NASA’s new Aquarius instrument has produced its first global map of the salinity, or saltiness, of Earth’s ocean surface, providing an early glimpse of the mission’s anticipated discoveries.
Its rich tapestry of global salinity patterns demonstrates Aquarius’ ability to resolve large-scale salinity distribution features clearly and with sharp contrast. The map provides a much better picture of ocean surface salinity than the Aquarius science team expected to have this early in the mission.
The new map is a composite of the first two and a half weeks of data since Aquarius became operational on August 25. The numerical values represent salt concentration in parts per thousand (grams of salt per kilogram of sea water). Yellow and red colors represent areas of higher salinity, with blues and purples indicating areas of lower salinity. Areas colored black are gaps in the data. The average salinity on the map is about 35.
The map reveals predominantly well-known ocean salinity features, such as higher salinity in the subtropics, higher average salinity in the Atlantic Ocean compared to the Pacific and Indian Oceans, and lower salinity in rainy belts near the equator, in the northernmost Pacific Ocean and elsewhere. These features are related to large-scale patterns of rainfall and evaporation over the ocean, river outflow and ocean circulation. Aquarius will monitor how these features change over time and study their link to climate and weather variations.
Other important regional features are clearly evident, including a sharp contrast between the arid, high-salinity Arabian Sea west of the Indian subcontinent, and the low-salinity Bay of Bengal to the east, which is dominated by the Ganges River and south Asia monsoon rains. The data also show important smaller details, such as a larger-than-expected extent of low-salinity water associated with outflow from the Amazon River.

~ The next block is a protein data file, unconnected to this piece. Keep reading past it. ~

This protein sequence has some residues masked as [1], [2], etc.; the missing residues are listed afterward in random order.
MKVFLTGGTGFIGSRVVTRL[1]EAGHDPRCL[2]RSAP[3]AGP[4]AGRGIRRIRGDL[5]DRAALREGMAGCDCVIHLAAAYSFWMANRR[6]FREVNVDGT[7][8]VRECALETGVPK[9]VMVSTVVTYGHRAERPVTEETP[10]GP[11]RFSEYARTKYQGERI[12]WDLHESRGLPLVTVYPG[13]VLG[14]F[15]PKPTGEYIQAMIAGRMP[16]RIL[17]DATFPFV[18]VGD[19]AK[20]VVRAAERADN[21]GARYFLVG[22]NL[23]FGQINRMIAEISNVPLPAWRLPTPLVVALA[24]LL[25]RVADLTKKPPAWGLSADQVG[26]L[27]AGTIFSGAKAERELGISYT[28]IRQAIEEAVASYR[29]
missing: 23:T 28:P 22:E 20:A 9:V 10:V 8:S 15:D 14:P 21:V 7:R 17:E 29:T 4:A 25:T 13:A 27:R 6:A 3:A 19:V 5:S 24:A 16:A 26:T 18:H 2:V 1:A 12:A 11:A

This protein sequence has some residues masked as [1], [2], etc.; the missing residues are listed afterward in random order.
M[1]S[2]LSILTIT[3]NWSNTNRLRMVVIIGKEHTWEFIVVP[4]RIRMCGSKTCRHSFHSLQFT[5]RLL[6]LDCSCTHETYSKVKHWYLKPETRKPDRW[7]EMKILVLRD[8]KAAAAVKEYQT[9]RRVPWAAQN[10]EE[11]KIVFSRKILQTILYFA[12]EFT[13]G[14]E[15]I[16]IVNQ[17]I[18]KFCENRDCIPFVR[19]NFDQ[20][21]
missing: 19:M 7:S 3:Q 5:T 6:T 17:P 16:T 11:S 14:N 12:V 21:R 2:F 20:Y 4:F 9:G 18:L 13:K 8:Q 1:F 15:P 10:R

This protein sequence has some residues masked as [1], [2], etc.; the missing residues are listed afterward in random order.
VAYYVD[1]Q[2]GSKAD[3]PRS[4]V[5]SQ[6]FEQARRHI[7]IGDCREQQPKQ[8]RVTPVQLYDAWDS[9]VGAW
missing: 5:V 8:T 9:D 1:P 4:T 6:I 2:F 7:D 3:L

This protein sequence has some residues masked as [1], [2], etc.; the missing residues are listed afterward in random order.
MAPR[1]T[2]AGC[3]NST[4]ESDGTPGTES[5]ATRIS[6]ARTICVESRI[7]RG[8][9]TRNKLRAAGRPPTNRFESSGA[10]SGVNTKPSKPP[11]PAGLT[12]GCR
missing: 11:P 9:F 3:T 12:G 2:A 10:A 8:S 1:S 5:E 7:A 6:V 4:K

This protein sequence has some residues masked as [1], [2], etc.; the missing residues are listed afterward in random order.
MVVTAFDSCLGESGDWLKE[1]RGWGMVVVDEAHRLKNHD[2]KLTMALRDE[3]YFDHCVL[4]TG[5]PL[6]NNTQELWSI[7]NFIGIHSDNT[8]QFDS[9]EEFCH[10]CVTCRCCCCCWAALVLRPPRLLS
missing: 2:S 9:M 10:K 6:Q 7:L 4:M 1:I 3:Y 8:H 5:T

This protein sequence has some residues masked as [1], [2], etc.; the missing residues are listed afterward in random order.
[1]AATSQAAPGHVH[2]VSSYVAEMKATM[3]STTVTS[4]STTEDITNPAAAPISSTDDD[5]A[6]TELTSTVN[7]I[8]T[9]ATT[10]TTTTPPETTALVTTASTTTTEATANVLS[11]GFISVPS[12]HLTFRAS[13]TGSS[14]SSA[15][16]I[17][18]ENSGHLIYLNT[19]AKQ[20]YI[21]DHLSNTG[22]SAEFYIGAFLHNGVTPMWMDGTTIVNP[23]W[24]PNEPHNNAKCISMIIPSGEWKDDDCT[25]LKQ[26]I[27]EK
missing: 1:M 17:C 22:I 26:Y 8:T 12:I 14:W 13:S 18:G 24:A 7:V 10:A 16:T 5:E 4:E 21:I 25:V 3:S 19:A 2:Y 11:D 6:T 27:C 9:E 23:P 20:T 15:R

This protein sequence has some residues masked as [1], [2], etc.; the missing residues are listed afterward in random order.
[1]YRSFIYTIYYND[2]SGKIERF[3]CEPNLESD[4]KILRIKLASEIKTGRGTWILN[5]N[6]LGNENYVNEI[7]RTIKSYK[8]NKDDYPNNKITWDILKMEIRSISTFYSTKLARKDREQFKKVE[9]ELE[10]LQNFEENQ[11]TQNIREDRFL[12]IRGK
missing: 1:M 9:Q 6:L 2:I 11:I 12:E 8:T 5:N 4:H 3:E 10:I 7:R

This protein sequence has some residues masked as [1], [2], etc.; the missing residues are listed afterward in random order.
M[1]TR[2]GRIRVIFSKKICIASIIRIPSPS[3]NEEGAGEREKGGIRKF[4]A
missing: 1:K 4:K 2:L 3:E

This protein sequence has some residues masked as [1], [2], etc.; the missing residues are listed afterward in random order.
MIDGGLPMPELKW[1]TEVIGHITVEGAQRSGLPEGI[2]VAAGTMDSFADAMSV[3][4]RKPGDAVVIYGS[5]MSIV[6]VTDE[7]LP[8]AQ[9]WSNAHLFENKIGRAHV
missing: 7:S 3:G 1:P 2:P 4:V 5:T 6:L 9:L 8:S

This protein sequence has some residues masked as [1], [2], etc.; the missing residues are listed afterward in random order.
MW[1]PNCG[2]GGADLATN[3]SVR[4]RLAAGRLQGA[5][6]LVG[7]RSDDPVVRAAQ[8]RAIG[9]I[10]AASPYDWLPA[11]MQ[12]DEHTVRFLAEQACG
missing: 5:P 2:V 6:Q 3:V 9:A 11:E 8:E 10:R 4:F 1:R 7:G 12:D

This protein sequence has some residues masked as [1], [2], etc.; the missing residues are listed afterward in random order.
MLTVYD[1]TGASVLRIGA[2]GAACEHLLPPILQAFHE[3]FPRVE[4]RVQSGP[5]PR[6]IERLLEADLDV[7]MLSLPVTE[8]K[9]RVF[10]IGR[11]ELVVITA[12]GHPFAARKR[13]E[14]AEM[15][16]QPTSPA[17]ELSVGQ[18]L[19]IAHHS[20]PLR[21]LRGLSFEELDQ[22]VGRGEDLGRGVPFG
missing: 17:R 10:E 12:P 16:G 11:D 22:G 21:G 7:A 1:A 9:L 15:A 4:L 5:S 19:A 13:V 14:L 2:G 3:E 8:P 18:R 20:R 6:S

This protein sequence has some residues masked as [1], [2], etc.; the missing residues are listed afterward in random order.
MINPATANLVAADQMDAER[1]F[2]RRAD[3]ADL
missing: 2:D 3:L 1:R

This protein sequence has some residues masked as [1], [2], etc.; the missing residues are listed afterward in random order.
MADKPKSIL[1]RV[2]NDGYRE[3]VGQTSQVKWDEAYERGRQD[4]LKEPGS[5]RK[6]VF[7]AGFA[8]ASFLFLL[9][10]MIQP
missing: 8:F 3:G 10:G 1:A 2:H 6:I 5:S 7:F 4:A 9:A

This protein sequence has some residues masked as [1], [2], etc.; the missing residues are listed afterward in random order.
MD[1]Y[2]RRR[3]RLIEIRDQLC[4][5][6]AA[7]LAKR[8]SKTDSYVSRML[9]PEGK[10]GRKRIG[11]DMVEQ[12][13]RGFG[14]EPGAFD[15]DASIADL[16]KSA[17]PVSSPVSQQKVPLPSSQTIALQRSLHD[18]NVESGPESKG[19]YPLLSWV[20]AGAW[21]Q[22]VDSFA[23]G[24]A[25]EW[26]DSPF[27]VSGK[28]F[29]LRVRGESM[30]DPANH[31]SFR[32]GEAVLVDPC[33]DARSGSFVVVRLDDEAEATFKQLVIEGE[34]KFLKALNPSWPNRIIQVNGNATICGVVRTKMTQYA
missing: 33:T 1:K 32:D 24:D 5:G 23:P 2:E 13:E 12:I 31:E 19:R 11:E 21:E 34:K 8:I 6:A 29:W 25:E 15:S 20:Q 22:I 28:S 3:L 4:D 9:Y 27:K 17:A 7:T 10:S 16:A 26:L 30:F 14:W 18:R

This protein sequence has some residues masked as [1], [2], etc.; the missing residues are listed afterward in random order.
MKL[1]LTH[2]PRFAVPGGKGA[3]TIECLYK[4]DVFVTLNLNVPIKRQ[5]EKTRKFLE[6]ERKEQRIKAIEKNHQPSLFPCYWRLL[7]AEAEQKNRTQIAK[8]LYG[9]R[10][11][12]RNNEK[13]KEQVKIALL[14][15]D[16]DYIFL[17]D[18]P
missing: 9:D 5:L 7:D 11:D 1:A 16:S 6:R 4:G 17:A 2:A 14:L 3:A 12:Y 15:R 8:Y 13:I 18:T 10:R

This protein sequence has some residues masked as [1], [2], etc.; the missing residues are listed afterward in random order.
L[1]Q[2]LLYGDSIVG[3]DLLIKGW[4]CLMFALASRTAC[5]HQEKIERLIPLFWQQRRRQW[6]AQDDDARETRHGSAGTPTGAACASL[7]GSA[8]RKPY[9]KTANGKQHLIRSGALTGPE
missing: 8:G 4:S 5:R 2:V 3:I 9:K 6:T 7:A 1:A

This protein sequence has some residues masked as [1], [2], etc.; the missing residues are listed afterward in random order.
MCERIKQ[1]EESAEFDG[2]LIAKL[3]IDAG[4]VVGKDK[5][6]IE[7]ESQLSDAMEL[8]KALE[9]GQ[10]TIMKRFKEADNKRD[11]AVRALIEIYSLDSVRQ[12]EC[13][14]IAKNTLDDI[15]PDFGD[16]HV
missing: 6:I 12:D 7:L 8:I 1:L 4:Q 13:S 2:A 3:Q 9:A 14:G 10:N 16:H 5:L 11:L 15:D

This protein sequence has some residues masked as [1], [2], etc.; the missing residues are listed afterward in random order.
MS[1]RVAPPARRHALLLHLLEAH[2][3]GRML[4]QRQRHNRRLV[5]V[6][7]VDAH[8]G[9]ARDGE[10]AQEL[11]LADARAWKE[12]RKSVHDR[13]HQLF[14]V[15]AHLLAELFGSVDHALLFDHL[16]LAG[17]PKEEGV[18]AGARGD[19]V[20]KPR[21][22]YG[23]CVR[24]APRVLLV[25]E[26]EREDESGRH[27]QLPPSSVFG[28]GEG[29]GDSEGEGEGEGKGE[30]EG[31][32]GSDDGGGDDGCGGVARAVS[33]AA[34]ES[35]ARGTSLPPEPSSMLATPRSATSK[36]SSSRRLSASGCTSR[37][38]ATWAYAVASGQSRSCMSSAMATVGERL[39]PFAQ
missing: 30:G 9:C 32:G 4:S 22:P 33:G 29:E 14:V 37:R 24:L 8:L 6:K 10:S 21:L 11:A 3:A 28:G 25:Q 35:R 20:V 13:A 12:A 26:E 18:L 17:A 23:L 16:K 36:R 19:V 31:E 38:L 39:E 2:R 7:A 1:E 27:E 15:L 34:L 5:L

To produce the map, Aquarius scientists performed a preliminary calibration of the early data gathered by comparing them with ocean surface salinity reference data. These early data contain some uncertainties, and months of additional calibration and data validation work remain. For example, measurements in the southernmost ocean regions are not yet reliable as they have large uncertainties associated with high winds and low surface temperatures. The north-south striped patterns visible throughout the image are artifacts of small residual calibration errors and are not real. In addition, low salinity values immediately adjacent to land and ice-covered areas are due to proximity to coastlines or ice edges, which introduces errors into the data that will require additional analyses to correct.
Aquarius is making NASA’s first space observations of ocean surface salinity variations, a key component of Earth’s climate that is linked to the cycling of freshwater around our planet and that influences ocean circulation. The Aquarius/SAC-D (Satélite de Aplicaciones Científicas) observatory is a collaboration between NASA and Argentina’s space agency, Comisión Nacional de Actividades Espaciales (CONAE). The mission launched June 10, 2011, from California’s Vandenberg Air Force Base.
Aquarius was built by NASA’s Jet Propulsion Laboratory in Pasadena, Calif., and the Goddard Space Flight Center in Greenbelt, Md. NASA’s Launch Services Program, at Kennedy Space Center in Florida, managed the launch. JPL is managing Aquarius through its commissioning phase and will archive mission data. Goddard will manage Aquarius mission operations and process science data. CONAE is providing the SAC-D spacecraft, an optical camera, a thermal camera with Canada, a microwave radiometer, other sensors and the mission operations center. France and Italy also are contributing instruments.
For more information about Aquarius/SAC-D, visit http://www.nasa.gov/aquarius and .